Northwest Elder Law Blog

20May, 2020

Is Your Estate Plan Up To Date?

May 20th, 2020|Categories: Estate Planning, Planning For Yourself|

We have heard from many of our clients that the current COVID-19 crisis has spurred them to reflect and rethink their priorities. These are some simple steps that you can take make sure your estate plan is up to date. Put estate planning on your to-do list If you have been putting off getting your Will and Durable Powers of Attorney completed, now is a good time to get started. Most estate planning attorneys are able to help despite the COVID-19 restrictions. In our office, the initial work is done remotely. When it is time for documents to be ...


23March, 2020

Mediation For Dementia Elder Care

March 23rd, 2020|Categories: Elder Mediation|

Few things in life are as difficult or challenging as making health and home care decisions for a parent suffering from dementia or Alzheimer's disease. Siblings and loved ones may disagree whether the parent requires nursing home, assisted care living, in home service or another level of care. Sometimes adult children and family members cannot resolve short- and long-term care issues on their own. Several other issues can arise when determining the best care for parent. It's not uncommon for parents and siblings to disagree about the best path forward. Fortunately, Washington State provides many caregiver sources, so families have ...


6January, 2020

Your Parents Should Have End-Of-Life Care Plans

January 6th, 2020|Categories: End-Of-Life Care Planning|

As your parents age, some conversations that need to happen can prove to be rather difficult. It is understandable that you would want to skip over these but doing so can be disastrous down the road. Instead of putting this off, take the time to discuss these matters now so that you know the plans when the time comes. One important thing to talk about is what sort of end-of-life care your parents want. There are two important documents that can ensure that your parent's wishes will be followed. One is an Advance Directive to Physicians, sometimes called a living ...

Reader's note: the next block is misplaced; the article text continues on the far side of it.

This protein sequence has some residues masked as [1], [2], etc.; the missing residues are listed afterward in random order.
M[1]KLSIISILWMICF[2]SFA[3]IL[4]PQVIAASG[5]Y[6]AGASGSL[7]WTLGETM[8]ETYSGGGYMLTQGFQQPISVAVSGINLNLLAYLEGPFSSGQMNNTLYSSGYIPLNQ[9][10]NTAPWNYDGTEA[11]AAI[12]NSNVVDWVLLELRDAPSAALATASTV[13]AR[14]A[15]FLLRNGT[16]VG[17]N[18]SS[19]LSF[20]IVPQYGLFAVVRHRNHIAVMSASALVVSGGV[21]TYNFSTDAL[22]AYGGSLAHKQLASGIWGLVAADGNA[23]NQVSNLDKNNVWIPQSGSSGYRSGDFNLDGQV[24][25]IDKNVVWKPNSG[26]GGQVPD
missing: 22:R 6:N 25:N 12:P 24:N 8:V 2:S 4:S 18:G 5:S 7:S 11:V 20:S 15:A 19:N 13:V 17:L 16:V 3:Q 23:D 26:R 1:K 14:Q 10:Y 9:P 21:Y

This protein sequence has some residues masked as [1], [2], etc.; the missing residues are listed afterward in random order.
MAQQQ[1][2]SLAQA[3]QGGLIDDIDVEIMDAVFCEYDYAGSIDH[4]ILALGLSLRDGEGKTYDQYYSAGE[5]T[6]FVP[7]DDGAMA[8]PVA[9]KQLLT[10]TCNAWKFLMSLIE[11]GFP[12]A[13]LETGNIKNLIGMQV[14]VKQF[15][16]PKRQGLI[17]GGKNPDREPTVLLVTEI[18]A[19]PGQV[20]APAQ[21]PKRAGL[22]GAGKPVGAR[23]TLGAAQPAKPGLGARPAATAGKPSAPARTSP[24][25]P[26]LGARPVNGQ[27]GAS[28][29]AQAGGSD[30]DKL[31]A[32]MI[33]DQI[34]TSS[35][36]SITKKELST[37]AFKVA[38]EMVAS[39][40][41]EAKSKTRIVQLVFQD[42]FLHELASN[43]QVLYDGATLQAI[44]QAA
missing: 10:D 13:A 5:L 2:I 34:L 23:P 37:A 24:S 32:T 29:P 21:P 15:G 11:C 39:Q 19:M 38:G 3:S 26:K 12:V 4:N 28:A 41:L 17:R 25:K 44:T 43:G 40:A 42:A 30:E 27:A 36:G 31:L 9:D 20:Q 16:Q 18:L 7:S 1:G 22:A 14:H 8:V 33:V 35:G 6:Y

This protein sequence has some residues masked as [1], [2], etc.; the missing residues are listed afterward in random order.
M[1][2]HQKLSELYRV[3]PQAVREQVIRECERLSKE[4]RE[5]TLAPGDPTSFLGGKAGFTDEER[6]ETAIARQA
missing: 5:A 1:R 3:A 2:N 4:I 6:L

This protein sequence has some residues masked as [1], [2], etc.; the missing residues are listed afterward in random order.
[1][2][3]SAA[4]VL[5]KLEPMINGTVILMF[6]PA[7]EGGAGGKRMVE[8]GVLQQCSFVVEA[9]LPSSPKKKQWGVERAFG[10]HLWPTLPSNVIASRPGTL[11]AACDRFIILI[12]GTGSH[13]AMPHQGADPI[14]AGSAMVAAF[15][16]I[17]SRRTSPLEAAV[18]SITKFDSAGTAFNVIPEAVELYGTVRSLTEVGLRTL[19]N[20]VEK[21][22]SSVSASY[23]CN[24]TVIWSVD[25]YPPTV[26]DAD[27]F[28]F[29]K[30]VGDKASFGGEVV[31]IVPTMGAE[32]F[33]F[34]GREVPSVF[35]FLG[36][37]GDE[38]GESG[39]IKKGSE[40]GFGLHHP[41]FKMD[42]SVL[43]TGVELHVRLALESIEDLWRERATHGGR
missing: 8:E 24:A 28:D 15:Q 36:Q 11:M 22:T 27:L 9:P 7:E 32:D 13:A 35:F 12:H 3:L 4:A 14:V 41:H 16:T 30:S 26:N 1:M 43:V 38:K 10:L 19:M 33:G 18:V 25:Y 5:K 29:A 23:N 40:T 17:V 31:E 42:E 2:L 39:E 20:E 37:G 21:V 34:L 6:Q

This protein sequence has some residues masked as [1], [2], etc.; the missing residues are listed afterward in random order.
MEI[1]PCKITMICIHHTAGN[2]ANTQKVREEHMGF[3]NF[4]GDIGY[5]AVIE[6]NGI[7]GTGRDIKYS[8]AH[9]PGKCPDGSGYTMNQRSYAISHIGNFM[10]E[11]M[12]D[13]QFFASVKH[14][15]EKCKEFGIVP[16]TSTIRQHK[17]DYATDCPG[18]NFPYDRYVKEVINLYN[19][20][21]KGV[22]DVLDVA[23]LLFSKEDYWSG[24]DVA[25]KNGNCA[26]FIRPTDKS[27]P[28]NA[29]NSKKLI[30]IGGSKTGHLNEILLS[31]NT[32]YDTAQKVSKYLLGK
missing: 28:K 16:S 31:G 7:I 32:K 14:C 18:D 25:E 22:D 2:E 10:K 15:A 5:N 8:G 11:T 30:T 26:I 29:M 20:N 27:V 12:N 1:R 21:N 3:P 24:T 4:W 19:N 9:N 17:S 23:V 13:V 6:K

20November, 2019

How Can You Help Protect Your Parents From Identity Theft?

November 20th, 2019|Categories: Elder Care, Identity Theft|

Identity theft is a growing problem in the U.S. According to the Federal Trade Commission (FTC), there were 371,061 cases of identity theft reported in 2017. The most common type of identity theft was credit card fraud, making up about one-third of the identity theft cases with 133,015 cases reported in the U.S. The elderly are frequently victims of these crimes. They are often viewed as the perfect victims because they usually have substantial money saved for retirement and good credit scores. In addition, some aging Americans may not have as much internet savvy, so they could fall victim to ...


3September, 2019

Caring For Aging Parents Can Strengthen Your Family Unit

September 3rd, 2019|Categories: Elder Care, Elder Mediation, Estate Planning|

Your parents have cared for you your entire life. As roles reverse, you likely want to do everything you can for them. While you try to make sure many of their needs are met, disagreements about your parents' care and financial situation could arise among family members. Your siblings probably want to do all they can for your parents as well. But you may have different concerns about how to address the needs of your aging parents. It is not uncommon for family members to have disputes - especially during trying times, and in some cases, mediation might be necessary ...


25July, 2019

The Epidemic of Loneliness

July 25th, 2019|Categories: Elder Care, Health & Wellness, Resources|

More and more research is coming out that shows that loneliness is becoming an epidemic. Aging adults aren't exempt from this epidemic. In fact, our aging loved ones may be suffering from loneliness at higher than expected rates. AARP put out a survey that indicates more than 42 million adults in the U.S. over the age 45 suffer from chronic loneliness, and that 17 percent of adults over 65 are isolated. While loneliness and isolation are different - the former being a subjective feeling and the latter being measurable - ultimately, the concerns of both are similar. What does loneliness ...